To enable readers, especially students, to take in at a glance some parts of my argument and some of the classifications elaborated, I introduced the occasional tree diagram and comparative list. These are often no more than illustrations to the text, sometimes over- simplifying for purposes of surveyability. They are meant to illuminate the argument, as a picture illustrates a story, not to be a substitute for it.

Many friends and acquaintances have encouraged me and given me moral support in the course of writing this book. One of the delights of philosophy is discussion with others who toil on the same rocky pathways and jungle trails, and who not only hold out a helping hand when one slips, and correct one when one takes a wrong path, but also help one blaze a trail. I have been blessed with such friends. If, in the course of these numerous discussions, merriment kept breaking through – as indeed it did – I never found this an impediment to philosophy, but a mark of shared delight in the common pursuit of understanding.

I am grateful to Maria Alvarez, Erich Ammereller, Hanoch Ben-Yami, Stephan Blatti, John Dupré, Hanjo Glock, the late Oswald Hanfling, John Hyman, Wolfgang Künne, Anselm Müller, Bede Rundle, Con- stantine Sandis, the late Peter Strawson, and David Wiggins, who all read one or more (and some read many more) of the chapters and gave me the great benefit of their criticisms and suggestions. I should like to record my gratitude to Anthony Kenny, whose encouragement in this enterprise, as in others in the past, spurred me on. I have learnt more from his luminous writings and incisive remarks than I can say. I owe a special debt to Hans Oberdiek and to Herman Philipse, who kindly read the whole draft, and whose detailed comments and suggestions were invaluable. I am, as I have so often been in the past, much indebted to Jean van Altena for her expert copy-editing and judicious advice.

I am happy to record my gratitude to my college, St John’s, which is unstinting in its support of scholarship, the pursuit of knowledge and the quest for understanding.

Chapter 2 of this book is a modified version of the paper entitled ‘Substance: Things and Stuffs’, published in the Proceedings of the Aristotelian Society, suppl. vol. 78 (2004), pp. 41–63. A much short- ened version of chapters 8 and 9 was delivered as a plenary lecture at Kirchberg, August 2006, and is to be published in the Proceedings of the 29th International Wittgenstein Symposium. A variant of the same paper was delivered as the opening address at the meeting of the British Society for the Philosophy of Education in Oxford, March 2006. A part of chapter 7 is to be published in Constantine Sandis (ed.), New Essays on the Explanation of Action.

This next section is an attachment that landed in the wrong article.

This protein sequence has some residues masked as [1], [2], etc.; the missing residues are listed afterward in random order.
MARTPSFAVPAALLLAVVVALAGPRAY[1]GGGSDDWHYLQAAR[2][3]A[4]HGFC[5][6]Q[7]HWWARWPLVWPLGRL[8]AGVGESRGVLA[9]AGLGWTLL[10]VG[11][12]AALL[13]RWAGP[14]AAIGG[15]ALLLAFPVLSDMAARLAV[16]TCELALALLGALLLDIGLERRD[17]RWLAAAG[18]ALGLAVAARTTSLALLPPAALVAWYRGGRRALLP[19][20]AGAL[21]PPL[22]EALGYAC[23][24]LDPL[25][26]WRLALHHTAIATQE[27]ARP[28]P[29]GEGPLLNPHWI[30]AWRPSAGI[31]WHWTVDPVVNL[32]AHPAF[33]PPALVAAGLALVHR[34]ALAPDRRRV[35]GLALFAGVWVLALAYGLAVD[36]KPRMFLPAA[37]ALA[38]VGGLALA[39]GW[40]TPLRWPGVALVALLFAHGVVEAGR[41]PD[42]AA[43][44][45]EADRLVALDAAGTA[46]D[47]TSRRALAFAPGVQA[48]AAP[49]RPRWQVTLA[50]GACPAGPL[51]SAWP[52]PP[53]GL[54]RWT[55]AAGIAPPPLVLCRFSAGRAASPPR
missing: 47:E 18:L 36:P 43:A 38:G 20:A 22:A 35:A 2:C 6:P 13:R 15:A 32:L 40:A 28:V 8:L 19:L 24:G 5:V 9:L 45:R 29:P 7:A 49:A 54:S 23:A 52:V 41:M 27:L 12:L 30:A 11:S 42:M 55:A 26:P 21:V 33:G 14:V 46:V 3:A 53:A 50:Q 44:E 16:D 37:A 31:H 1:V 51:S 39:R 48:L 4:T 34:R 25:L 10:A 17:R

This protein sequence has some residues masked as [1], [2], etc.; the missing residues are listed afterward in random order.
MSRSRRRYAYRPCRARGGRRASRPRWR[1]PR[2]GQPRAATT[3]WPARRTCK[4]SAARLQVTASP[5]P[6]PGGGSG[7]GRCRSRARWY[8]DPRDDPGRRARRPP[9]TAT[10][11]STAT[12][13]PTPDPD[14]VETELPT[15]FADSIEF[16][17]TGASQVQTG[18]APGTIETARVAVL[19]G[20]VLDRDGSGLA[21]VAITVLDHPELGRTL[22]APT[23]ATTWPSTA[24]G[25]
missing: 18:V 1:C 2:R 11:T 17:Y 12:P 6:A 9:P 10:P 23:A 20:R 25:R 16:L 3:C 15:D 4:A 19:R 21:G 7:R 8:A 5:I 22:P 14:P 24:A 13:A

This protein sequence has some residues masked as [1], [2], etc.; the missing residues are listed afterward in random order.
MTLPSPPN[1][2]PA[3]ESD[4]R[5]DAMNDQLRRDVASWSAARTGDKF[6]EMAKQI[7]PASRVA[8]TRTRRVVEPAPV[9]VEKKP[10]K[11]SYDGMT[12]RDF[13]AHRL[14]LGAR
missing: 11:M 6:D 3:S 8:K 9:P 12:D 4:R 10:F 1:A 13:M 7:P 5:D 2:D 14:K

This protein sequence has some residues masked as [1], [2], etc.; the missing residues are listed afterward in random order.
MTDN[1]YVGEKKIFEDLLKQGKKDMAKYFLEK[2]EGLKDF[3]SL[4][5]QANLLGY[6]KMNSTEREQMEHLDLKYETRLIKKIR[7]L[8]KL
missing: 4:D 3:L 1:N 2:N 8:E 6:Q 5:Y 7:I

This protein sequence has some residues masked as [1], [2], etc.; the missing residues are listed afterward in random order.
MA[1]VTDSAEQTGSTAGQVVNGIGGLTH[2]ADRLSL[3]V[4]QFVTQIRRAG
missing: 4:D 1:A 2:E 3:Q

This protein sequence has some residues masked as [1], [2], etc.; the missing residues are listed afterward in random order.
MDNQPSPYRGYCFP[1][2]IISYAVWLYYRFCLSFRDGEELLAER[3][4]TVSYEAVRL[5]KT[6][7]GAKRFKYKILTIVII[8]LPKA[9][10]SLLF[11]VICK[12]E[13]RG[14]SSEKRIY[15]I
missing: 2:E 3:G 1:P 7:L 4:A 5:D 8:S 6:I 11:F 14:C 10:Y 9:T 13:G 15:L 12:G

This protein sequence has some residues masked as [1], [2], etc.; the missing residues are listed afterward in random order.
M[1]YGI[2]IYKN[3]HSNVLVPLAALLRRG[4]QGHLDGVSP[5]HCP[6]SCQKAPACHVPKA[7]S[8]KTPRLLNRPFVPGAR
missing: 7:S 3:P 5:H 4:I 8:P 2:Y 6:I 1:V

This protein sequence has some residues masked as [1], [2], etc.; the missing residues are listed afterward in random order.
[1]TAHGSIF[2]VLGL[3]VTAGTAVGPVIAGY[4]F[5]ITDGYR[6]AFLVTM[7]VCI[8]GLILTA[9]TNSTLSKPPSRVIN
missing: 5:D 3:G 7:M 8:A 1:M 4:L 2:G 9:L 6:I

P. M. S. Hacker

St John’s College, Oxford

July 2006

. . . les principes sont dans l’usage commun et devant les yeux de tout le monde. On n’a que faire de tourner la tête, ni de se faire violence; il n’est question que d’avoir bonne vue. Mais il faut l’avoir bonne, car les principes sont si déliés, et en si grand nombre qu’il est presque impossible qu’il n’en échappe. Or l’omission d’un principe mène a l’erreur. Ainsi il faut avoir la vue bien nette pour voir tous les principes, et ensuite l’esprit juste pour ne pas raisonner faussement sur des principes connus.

. . . the principles are found in common use, and are there for all to see. One has only to look, and no effort is necessary; it is only a question of good eyesight, but it must be good, for the principles are so subtle and numerous, that it is almost impossible but that some escape notice. Now the omission of one principle leads to error; so one needs very clear sight to see all the principles, as well as an accurate mind to avoid drawing false conclusions from known principles.

Pascal, Pensées, I, 1